Need to learn C, best books?

Andrew Black andrew-li at
Wed Oct 24 20:33:58 BST 2007

Andy Armstrong wrote:

> The main pain for a Perl programmer will be understanding the extent of 
> your responsibility for memory management and coming to terms with the 
> potential for shooting yourself in the foot. Just because a program 
> appears to be working doesn't mean that you're not doing things like 
> reading beyond the end of an allocated block. It's quite possible, for 
> example, to trample on a local variable in a way that isn't apparent 
> until you change something later and start getting what seem to be 
> random crashes. No safety net.

I once had a really mysterious crash in a bit of C code that hadn't 
changed in years.  I removed the changes one by one to take me back to a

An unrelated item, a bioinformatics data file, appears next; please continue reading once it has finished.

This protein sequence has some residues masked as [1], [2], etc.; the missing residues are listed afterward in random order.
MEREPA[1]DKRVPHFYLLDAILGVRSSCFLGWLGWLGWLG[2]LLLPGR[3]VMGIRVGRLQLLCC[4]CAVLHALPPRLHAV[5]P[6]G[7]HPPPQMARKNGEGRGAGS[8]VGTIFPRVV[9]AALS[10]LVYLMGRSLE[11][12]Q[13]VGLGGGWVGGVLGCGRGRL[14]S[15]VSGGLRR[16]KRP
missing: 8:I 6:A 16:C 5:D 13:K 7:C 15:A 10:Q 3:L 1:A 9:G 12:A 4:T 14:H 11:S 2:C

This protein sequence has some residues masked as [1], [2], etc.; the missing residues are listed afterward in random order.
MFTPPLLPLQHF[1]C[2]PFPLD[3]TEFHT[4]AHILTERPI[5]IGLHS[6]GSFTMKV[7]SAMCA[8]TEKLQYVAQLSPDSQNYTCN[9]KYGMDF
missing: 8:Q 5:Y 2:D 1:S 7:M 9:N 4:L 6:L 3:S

working version and found the crash happened only if a particular line 
as added to a totally unrelated bit of code.

After a lot of instruction level debugging, I figured out
  - a function was writing a 0 byte off the end of an array
  - this was corrupting the return address on the stack
  - code was returning to the wrong instruction, but it wasn't so bad as 
to crash (or noticeable give wrong results).
  - my unrelated change moved the above code up a bit, so it was 
returning to somewhere that was "wronger". Presumably the code was 
making wrong assumptions about what was pushed on the stack and 
eventually fell over in a real heap.

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